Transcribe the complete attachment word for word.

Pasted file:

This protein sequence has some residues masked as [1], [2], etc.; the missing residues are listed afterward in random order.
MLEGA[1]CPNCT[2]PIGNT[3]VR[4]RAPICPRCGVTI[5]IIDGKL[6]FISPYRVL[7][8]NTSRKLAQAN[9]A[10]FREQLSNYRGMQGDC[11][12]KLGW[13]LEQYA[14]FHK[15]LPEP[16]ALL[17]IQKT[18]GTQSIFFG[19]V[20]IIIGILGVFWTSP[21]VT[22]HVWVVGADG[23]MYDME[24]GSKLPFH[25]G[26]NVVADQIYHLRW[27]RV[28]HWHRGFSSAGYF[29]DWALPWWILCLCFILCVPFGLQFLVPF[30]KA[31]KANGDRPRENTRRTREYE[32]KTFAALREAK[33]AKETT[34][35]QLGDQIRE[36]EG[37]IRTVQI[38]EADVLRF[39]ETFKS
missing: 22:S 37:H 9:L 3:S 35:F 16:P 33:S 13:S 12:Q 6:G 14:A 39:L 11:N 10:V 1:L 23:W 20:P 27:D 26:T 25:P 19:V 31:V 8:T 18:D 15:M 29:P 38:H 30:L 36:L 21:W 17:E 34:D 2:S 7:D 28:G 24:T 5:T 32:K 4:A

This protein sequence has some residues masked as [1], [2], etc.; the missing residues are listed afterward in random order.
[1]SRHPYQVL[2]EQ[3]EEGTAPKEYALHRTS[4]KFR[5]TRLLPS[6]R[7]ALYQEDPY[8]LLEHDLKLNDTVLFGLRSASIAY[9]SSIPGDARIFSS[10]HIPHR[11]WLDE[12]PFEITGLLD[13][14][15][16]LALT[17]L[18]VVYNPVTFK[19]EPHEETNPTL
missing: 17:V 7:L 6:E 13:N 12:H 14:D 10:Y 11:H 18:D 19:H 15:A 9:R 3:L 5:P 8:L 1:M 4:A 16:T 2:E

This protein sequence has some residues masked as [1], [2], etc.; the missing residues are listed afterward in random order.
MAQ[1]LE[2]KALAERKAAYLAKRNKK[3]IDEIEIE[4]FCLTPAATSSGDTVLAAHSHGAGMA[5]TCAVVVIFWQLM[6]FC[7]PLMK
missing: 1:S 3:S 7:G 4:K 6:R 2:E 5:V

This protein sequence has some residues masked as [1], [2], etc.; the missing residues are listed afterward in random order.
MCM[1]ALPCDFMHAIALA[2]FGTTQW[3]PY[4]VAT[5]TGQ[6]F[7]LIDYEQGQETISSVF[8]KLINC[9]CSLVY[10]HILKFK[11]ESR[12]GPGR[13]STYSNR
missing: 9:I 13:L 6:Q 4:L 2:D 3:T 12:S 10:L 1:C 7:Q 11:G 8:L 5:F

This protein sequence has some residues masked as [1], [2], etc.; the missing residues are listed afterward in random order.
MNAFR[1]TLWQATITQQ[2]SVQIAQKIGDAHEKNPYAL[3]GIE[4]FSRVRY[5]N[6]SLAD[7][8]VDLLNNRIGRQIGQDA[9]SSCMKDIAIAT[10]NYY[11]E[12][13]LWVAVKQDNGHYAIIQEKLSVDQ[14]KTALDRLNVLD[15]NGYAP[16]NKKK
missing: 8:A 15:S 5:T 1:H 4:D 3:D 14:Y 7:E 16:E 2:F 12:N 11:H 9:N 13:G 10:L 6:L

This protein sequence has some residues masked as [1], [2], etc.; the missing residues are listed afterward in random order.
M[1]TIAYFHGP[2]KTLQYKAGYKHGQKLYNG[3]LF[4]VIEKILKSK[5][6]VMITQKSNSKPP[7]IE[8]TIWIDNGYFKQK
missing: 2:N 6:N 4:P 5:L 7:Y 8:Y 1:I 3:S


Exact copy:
This protein sequence has some residues masked as [1], [2], etc.; the missing residues are listed afterward in random order.
MLEGA[1]CPNCT[2]PIGNT[3]VR[4]RAPICPRCGVTI[5]IIDGKL[6]FISPYRVL[7][8]NTSRKLAQAN[9]A[10]FREQLSNYRGMQGDC[11][12]KLGW[13]LEQYA[14]FHK[15]LPEP[16]ALL[17]IQKT[18]GTQSIFFG[19]V[20]IIIGILGVFWTSP[21]VT[22]HVWVVGADG[23]MYDME[24]GSKLPFH[25]G[26]NVVADQIYHLRW[27]RV[28]HWHRGFSSAGYF[29]DWALPWWILCLCFILCVPFGLQFLVPF[30]KA[31]KANGDRPRENTRRTREYE[32]KTFAALREAK[33]AKETT[34][35]QLGDQIRE[36]EG[37]IRTVQI[38]EADVLRF[39]ETFKS
missing: 22:S 37:H 9:L 3:S 35:F 16:P 33:S 13:S 12:Q 6:G 14:A 39:L 11:N 10:V 1:L 23:W 20:P 27:D 26:T 25:P 19:V 31:V 8:T 18:D 15:M 29:P 38:H 30:L 36:L 21:W 17:E 34:D 2:S 7:D 28:G 24:T 5:T 32:K 4:A

This protein sequence has some residues masked as [1], [2], etc.; the missing residues are listed afterward in random order.
[1]SRHPYQVL[2]EQ[3]EEGTAPKEYALHRTS[4]KFR[5]TRLLPS[6]R[7]ALYQEDPY[8]LLEHDLKLNDTVLFGLRSASIAY[9]SSIPGDARIFSS[10]HIPHR[11]WLDE[12]PFEITGLLD[13][14][15][16]LALT[17]L[18]VVYNPVTFK[19]EPHEETNPTL
missing: 17:V 7:L 6:E 13:N 12:H 14:D 10:Y 11:H 18:D 19:H 15:A 9:R 3:L 5:P 8:L 1:M 4:A 16:T 2:E

This protein sequence has some residues masked as [1], [2], etc.; the missing residues are listed afterward in random order.
MAQ[1]LE[2]KALAERKAAYLAKRNKK[3]IDEIEIE[4]FCLTPAATSSGDTVLAAHSHGAGMA[5]TCAVVVIFWQLM[6]FC[7]PLMK
missing: 1:S 3:S 7:G 4:K 6:R 2:E 5:V

This protein sequence has some residues masked as [1], [2], etc.; the missing residues are listed afterward in random order.
MCM[1]ALPCDFMHAIALA[2]FGTTQW[3]PY[4]VAT[5]TGQ[6]F[7]LIDYEQGQETISSVF[8]KLINC[9]CSLVY[10]HILKFK[11]ESR[12]GPGR[13]STYSNR
missing: 9:I 13:L 6:Q 4:L 2:D 3:T 12:S 10:L 1:C 7:Q 11:G 8:L 5:F

This protein sequence has some residues masked as [1], [2], etc.; the missing residues are listed afterward in random order.
MNAFR[1]TLWQATITQQ[2]SVQIAQKIGDAHEKNPYAL[3]GIE[4]FSRVRY[5]N[6]SLAD[7][8]VDLLNNRIGRQIGQDA[9]SSCMKDIAIAT[10]NYY[11]E[12][13]LWVAVKQDNGHYAIIQEKLSVDQ[14]KTALDRLNVLD[15]NGYAP[16]NKKK
missing: 8:A 15:S 5:T 1:H 4:D 3:D 14:Y 7:E 16:E 2:F 12:N 11:H 9:N 13:G 10:L 6:L

This protein sequence has some residues masked as [1], [2], etc.; the missing residues are listed afterward in random order.
M[1]TIAYFHGP[2]KTLQYKAGYKHGQKLYNG[3]LF[4]VIEKILKSK[5][6]VMITQKSNSKPP[7]IE[8]TIWIDNGYFKQK
missing: 2:N 6:N 4:P 5:L 7:Y 8:Y 1:I 3:S